Up to 3m expats could lose jobs in Saudi Arabia
Expats may face axe over next few years as Nitaqat program ramps up
Up to three million expat workers will be forced to leave Saudi Arabia over the next few years under a new plan to cap their number, it was reported on Friday.
The kingdom's Labour Ministry has put a 20% ceiling on the country’s guest workers in its latest bid to help find jobs for Saudi nationals.
“The maximum number of long-term expatriate workers in the Kingdom should not exceed 20% of the Saudi population,” a spokesman from the ministry was quoted as saying in Saudi daily Arab News.
Citing a report in the Al-Eqtisadiah business daily, it said the long-term plan would cut the number of expat workers which currently stands at 8.42m, 31% of the Saudi population of 18.7m.
According to the new plan, about 2.9m expat workers would have to leave the kingdom, according to the ministry’s statement which came after a meeting of GCC labour chiefs.
Under the country's new Nitaqat system, companies are to be labelled “green”, “yellow” or “red” depending on the number of Saudis working for them.
Companies in the “yellow” category will not be able to extend their foreign employees’ work visas beyond six years while “red” companies will not be able to renew their foreign workers’ visas at all.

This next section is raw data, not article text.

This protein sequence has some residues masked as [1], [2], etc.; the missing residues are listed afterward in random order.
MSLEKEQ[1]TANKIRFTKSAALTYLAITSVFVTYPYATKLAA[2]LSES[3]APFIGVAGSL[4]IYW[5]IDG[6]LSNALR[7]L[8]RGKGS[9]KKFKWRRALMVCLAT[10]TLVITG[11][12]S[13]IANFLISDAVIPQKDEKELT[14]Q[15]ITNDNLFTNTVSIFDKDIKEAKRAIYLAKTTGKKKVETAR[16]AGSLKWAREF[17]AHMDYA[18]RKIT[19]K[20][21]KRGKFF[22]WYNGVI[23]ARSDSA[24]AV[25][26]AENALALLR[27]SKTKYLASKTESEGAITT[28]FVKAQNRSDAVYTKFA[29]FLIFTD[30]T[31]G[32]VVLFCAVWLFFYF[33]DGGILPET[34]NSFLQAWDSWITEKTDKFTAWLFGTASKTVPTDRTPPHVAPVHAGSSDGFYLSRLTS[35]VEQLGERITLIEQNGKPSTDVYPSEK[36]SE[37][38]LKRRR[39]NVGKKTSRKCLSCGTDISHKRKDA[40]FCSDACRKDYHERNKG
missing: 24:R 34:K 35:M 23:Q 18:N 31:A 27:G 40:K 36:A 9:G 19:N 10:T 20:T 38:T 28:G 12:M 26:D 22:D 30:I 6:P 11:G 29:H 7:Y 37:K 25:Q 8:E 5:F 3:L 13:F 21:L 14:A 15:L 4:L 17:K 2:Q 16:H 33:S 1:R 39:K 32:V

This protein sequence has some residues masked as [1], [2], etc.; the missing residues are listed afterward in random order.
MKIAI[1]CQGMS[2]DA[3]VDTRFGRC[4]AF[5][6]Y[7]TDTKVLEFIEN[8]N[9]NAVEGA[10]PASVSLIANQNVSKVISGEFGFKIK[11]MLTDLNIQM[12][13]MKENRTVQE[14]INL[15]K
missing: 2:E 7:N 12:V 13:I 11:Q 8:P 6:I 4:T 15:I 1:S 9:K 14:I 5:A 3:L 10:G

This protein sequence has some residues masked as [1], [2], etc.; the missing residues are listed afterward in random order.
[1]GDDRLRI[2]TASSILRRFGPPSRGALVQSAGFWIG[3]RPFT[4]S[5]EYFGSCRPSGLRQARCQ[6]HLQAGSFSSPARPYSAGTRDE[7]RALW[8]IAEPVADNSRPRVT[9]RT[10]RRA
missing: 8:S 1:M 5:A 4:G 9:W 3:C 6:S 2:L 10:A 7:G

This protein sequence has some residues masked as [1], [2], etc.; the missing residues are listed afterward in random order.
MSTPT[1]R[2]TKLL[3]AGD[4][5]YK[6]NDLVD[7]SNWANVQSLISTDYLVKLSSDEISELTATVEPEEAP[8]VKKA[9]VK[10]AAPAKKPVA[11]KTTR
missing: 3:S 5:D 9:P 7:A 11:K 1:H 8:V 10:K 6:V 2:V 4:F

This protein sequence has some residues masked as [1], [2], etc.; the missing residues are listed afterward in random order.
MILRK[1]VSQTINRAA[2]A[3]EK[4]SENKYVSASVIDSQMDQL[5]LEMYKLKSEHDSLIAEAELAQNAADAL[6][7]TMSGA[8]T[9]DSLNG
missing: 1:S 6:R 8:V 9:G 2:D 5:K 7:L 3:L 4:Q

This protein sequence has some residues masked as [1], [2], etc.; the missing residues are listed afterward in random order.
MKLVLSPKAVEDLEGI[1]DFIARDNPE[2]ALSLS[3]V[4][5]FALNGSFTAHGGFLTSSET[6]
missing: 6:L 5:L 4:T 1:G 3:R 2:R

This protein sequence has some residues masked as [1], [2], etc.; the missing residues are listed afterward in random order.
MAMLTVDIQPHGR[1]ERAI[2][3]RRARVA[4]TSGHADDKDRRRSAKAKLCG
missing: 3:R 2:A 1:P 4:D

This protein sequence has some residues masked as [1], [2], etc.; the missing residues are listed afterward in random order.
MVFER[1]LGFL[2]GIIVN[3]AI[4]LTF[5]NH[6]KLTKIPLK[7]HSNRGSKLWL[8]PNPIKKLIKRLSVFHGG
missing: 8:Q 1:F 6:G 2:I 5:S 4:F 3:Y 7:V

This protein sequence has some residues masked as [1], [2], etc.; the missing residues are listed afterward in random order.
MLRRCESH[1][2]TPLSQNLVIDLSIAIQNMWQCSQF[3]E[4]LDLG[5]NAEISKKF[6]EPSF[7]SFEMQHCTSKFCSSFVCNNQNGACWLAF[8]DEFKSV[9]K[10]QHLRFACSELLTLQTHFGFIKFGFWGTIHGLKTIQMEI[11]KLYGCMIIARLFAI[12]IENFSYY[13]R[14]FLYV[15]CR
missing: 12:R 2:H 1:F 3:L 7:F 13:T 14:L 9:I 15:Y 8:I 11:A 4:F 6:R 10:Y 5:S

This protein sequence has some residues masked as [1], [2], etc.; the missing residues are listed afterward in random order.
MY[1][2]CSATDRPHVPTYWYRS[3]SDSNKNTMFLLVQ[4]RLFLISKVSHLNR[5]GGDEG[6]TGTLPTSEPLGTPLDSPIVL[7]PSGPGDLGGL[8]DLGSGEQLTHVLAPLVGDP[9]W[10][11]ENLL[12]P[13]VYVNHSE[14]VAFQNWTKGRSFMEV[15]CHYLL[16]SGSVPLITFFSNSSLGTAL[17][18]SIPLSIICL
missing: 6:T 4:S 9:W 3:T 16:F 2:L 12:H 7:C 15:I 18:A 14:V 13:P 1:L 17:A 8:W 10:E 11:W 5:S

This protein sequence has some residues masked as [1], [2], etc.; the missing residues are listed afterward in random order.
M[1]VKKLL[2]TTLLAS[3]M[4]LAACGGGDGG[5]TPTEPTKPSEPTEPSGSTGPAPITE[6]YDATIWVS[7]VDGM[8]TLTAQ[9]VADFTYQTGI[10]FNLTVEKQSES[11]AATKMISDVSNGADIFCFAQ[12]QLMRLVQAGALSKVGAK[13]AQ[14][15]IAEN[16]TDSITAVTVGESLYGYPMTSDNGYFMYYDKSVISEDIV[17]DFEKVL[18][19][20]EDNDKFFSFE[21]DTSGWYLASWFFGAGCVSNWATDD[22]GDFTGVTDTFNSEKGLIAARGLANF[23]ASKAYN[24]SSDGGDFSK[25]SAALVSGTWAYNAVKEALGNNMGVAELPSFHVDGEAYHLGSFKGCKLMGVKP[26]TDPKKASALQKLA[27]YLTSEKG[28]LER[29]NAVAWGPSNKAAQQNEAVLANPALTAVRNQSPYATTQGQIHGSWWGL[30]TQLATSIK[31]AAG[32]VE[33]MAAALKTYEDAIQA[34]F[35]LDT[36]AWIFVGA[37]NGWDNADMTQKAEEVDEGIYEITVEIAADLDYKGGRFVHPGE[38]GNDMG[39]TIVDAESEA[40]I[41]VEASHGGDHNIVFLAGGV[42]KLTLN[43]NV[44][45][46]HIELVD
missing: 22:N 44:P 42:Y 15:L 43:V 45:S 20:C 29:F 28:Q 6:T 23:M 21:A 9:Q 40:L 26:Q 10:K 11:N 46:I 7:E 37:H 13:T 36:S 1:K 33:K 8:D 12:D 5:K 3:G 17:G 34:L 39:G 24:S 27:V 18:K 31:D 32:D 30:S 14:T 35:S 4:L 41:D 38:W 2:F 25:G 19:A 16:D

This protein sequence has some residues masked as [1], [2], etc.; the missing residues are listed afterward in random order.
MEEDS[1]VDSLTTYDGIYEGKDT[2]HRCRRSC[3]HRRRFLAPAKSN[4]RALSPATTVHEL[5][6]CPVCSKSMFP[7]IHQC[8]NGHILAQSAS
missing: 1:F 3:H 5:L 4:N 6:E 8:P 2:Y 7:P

“Green” companies will be entitled to a number of benefits, such as expedited services for foreign workers’ visas and the ability to change the job categories of foreign workers into job categories reserved for Saudis.
Earlier this month, Saudi Arabia, which had a 10.8% unemployment rate in July, said it will begin to pay unemployment benefits for the first time from November.
The government from next year also will seek to encourage the hiring of more Saudi nationals in the kingdom’s private sector, Labour Minister Adel Fakieh said in comments published by newswire Bloomberg.
Separately, the ministry said it intends to launch 30 new initiatives as part of its drive to create jobs for Saudi university graduates.
Fakeih said they would include efforts to develop the skills of Saudi workers, informing the private sector about qualified Saudi jobseekers and opening new opportunities for women.